The Cobble Hill Historical Society and researcher Jim Ward have published a number of maps which show where colonial surveyors divided the land into rectangular parcels. These maps are currently on display at the Cowichan Valley Museum and Archives in Duncan until the end of June, 2022. Ward’s maps also label these parcels with the names of early settlers who took up their “pre-emption” (the right to purchase land at a set price and under certain conditions), many of them arriving onboard  HMSHecate in August 1862.

A section of the Cowichan 1862 "Hecate" Expedition map compiled by the Cobble Hill Historical Society.
A section of the Cowichan 1862 “Hecate” Expedition map compiled by the Cobble Hill Historical Society. Image courtesy of Jim Ward.

Surveyors, maps and gunboats allowed these settlers to take land without much regard for the opposition of First Nations. Since there were few roads at this time, surveyors accompanied these would-be farmers to their parcels of land in North and South Cowichan. 

Close examination of a map of the Cowichan Valley reveals a few places where there are straight roads laid out according to a grid system (the division of land into equal parcels with corresponding roads and lots). The Maple Bay townsite, for example, was set out in this way by surveyor John McGill Otty in 1864. 

Harrisville, now called Cowichan Bay, was also established on a grid system with blocks, small lots and road allowances in 1873, though looking at a map online shows that this effort to create a townsite did not pan out as envisioned by Otty. Mostly, it’s the roads in between these townsites that hold the twists and turns familiar to anyone who ventures off the Trans-Canada Highway.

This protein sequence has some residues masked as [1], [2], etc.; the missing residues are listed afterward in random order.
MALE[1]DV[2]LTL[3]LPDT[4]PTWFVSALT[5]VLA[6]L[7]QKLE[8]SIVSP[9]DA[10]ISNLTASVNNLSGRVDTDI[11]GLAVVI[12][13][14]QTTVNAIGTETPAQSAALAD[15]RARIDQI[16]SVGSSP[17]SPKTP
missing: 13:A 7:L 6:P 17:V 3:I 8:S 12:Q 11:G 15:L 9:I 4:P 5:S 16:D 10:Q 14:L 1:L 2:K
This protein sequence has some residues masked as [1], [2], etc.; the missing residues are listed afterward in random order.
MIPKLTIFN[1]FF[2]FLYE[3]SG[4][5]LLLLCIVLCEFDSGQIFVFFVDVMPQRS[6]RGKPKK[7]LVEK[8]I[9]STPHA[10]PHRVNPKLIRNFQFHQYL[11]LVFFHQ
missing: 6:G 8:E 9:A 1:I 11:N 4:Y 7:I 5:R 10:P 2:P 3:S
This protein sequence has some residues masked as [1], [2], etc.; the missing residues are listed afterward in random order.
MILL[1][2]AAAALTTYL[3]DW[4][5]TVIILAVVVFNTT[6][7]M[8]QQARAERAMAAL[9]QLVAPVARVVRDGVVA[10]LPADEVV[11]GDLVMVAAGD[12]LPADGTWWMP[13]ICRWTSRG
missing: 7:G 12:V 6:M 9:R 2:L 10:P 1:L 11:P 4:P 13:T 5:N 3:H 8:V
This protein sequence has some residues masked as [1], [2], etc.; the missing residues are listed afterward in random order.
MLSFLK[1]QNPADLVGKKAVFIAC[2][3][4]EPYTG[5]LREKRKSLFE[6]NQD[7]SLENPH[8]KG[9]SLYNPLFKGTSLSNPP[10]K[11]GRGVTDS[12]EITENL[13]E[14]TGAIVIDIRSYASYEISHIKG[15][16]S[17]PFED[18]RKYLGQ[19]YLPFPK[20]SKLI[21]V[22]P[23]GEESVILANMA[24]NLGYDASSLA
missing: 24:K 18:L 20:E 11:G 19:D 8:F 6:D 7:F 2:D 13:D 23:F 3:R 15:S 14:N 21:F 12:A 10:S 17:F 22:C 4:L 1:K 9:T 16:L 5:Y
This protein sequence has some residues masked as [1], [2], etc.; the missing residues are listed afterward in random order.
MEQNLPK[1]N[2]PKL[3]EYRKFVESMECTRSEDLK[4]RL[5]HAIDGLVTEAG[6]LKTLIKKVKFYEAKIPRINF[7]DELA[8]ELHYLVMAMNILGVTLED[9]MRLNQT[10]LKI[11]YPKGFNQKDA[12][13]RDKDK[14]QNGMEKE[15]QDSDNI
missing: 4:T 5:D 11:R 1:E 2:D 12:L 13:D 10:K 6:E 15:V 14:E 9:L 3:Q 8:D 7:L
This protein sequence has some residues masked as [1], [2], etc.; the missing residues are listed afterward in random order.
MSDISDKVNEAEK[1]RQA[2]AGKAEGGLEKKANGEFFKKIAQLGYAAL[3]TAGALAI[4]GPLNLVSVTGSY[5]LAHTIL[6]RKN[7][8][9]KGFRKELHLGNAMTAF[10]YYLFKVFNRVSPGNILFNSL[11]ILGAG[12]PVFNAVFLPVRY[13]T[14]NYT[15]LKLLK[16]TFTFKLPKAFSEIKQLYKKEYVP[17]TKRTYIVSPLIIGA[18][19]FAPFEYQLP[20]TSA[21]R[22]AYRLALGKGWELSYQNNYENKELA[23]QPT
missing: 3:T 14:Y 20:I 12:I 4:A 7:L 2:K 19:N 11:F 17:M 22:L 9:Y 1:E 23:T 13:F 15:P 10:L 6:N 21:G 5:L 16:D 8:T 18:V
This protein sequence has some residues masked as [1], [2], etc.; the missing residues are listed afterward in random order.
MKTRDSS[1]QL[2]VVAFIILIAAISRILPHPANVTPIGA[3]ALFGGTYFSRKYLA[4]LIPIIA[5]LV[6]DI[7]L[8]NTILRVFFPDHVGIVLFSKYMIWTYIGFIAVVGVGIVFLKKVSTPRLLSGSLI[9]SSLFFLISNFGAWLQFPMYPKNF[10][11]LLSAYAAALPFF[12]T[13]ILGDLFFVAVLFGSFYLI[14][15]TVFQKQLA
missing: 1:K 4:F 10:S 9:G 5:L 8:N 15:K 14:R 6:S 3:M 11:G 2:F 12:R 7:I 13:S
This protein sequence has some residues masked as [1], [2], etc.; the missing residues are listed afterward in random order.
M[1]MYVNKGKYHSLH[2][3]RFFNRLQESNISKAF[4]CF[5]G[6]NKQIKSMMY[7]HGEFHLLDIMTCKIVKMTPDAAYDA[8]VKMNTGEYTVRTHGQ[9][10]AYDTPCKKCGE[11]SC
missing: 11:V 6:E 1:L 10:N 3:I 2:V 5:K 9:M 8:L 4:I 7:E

An excerpt about suburban lots in the Cowichan Valley and area from the Government Gazette for Vancouver Island, Volume 1, Number 35, 1864.
An excerpt from the Government Gazette for Vancouver Island, Volume 1, Number 35, 1864. Courtesy of the University of Victoria Library.

Cutting a road

An excerpt from The Warm Land: A History of Cowichan by Elizabeth Blanche Norcross gives some insight into the difficulties of establishing roads in Cowichan. The geography of the place, combined with a lack of resources (both human and financial), led to many early roads being practical and expedient rather than straight and wide. 

“‘Cutting a road through’ in Cowichan was no figure of speech,” the book says. “It involved felling sizable trees almost every yard of the way, even though the early road builders went around, rather than through the largest trees.”

In other places, First Nations trails and early paths established by settlers eventually became roads. These informal paths and their conversion to wagon roads sometimes created conflict between settlers, especially in places where more precise surveys were not complete. In 1898, John Nightingale wrote to Premier Turner asking that he stop James Dougan’s proposed road from Cobble Hill to Cowichan Bay from “laying waste” to farmland and fencing. 

Where and how a road should be built also generated debate. The BC Archives in Victoria holds many letters written to colonial and provincial officials regarding support for, and objection to, the proposed routes. Perhaps most well known is the debate over construction of a Malahat Route, which occupied settler meetings and petitions for many decades before it was finally completed in 1911.

An archival image of the Malahat Drive between 1911 and 1916.
The Malahat Drive between 1911 and 1916. Photo courtesy of UBC Open Collections

Whether straight or winding, roads connect people and places — but they also connect us to the past. Roads were essential to the establishment of a settler society that intended to dispossess First Nations from their territories. Before the arrival of settlers and roads, however, the colonial government created a framework for settlement using gunboats, surveyors and maps. 

Straight roads and city blocks based on the grid system survey can be found in certain towns throughout the Cowichan Valley, but the routes with the most twists and turns are often connected to the particularities of Cowichan’s local geography and history.  [end]